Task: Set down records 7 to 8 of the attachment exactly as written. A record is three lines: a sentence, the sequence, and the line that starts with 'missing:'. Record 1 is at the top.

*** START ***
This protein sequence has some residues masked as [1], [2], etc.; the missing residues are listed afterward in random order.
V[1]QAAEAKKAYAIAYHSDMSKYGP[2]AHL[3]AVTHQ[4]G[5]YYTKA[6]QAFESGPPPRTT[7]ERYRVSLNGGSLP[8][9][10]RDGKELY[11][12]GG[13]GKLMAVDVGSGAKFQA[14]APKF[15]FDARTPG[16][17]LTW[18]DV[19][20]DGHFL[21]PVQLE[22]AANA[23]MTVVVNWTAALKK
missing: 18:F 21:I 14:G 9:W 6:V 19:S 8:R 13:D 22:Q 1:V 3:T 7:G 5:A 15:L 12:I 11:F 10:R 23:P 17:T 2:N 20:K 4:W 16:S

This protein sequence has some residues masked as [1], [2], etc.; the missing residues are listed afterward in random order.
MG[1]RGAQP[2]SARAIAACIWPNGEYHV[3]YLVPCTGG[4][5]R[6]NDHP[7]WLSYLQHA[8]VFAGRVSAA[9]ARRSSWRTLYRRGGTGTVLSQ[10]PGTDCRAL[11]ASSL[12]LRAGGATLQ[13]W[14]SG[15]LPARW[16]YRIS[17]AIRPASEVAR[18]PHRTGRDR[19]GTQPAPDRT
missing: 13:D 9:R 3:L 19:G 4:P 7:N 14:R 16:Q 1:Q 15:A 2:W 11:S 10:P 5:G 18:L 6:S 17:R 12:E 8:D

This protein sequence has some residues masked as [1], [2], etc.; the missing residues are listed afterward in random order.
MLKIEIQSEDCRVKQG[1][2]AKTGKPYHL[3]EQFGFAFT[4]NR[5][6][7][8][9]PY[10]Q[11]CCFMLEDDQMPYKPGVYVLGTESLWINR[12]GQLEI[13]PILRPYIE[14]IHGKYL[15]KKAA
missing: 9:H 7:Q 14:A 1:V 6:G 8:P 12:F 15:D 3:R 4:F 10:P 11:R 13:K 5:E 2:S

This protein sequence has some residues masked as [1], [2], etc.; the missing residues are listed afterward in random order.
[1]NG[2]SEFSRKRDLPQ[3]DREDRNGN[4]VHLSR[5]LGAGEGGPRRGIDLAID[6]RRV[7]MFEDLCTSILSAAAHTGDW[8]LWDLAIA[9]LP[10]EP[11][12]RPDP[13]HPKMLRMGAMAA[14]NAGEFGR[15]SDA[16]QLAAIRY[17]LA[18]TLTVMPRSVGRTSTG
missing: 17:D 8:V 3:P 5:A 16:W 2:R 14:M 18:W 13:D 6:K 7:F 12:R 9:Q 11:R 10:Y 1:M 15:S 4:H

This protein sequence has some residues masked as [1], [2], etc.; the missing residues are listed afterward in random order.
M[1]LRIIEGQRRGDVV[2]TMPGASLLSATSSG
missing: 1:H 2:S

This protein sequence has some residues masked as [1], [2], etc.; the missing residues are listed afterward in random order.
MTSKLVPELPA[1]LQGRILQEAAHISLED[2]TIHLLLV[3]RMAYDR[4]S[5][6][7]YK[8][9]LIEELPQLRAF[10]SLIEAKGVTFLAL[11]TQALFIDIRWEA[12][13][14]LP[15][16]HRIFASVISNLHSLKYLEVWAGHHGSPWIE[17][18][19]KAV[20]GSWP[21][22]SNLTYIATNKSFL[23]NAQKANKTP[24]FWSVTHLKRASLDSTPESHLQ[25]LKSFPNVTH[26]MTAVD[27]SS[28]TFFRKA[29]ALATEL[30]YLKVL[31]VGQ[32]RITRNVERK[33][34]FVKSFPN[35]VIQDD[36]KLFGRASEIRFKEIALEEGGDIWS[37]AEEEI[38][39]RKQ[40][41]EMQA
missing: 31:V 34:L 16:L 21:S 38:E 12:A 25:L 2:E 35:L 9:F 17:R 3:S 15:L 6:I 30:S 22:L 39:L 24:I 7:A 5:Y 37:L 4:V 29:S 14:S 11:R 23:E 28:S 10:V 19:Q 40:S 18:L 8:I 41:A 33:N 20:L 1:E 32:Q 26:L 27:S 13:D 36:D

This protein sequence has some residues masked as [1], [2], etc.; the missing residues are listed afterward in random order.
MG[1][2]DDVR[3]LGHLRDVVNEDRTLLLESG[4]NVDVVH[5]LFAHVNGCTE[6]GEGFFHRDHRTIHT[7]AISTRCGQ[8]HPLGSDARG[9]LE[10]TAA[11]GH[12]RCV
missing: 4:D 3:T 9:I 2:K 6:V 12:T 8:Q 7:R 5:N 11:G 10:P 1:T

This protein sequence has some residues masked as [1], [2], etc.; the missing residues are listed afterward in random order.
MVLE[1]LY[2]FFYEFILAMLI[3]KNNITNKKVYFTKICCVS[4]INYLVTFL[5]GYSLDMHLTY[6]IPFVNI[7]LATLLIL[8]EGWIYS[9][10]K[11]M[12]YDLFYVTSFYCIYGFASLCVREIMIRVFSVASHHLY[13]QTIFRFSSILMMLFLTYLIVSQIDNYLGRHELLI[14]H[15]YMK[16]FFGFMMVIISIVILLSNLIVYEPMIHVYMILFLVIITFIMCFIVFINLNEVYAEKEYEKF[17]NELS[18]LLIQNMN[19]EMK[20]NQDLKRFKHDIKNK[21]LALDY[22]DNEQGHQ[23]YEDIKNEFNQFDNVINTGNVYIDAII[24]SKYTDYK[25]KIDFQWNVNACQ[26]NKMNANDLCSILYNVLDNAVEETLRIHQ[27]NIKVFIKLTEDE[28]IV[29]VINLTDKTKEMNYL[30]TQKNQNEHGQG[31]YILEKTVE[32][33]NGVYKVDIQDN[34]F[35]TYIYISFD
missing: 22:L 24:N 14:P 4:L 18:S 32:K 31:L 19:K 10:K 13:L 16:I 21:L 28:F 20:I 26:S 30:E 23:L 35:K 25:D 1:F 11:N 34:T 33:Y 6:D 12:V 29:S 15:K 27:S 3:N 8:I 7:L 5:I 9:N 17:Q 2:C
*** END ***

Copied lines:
This protein sequence has some residues masked as [1], [2], etc.; the missing residues are listed afterward in random order.
MG[1][2]DDVR[3]LGHLRDVVNEDRTLLLESG[4]NVDVVH[5]LFAHVNGCTE[6]GEGFFHRDHRTIHT[7]AISTRCGQ[8]HPLGSDARG[9]LE[10]TAA[11]GH[12]RCV
missing: 4:D 3:T 9:I 2:K 6:V 12:T 8:Q 7:R 5:N 11:G 10:P 1:T

This protein sequence has some residues masked as [1], [2], etc.; the missing residues are listed afterward in random order.
MVLE[1]LY[2]FFYEFILAMLI[3]KNNITNKKVYFTKICCVS[4]INYLVTFL[5]GYSLDMHLTY[6]IPFVNI[7]LATLLIL[8]EGWIYS[9][10]K[11]M[12]YDLFYVTSFYCIYGFASLCVREIMIRVFSVASHHLY[13]QTIFRFSSILMMLFLTYLIVSQIDNYLGRHELLI[14]H[15]YMK[16]FFGFMMVIISIVILLSNLIVYEPMIHVYMILFLVIITFIMCFIVFINLNEVYAEKEYEKF[17]NELS[18]LLIQNMN[19]EMK[20]NQDLKRFKHDIKNK[21]LALDY[22]DNEQGHQ[23]YEDIKNEFNQFDNVINTGNVYIDAII[24]SKYTDYK[25]KIDFQWNVNACQ[26]NKMNANDLCSILYNVLDNAVEETLRIHQ[27]NIKVFIKLTEDE[28]IV[29]VINLTDKTKEMNYL[30]TQKNQNEHGQG[31]YILEKTVE[32][33]NGVYKVDIQDN[34]F[35]TYIYISFD
missing: 22:L 24:N 14:P 4:L 18:S 32:K 31:L 19:K 10:K 13:L 16:I 21:L 28:F 20:I 26:S 30:E 23:L 35:K 25:D 1:F 11:N 34:T 33:Y 6:D 12:V 29:S 15:K 27:S 3:N 8:I 7:L 5:I 9:N 17:Q 2:C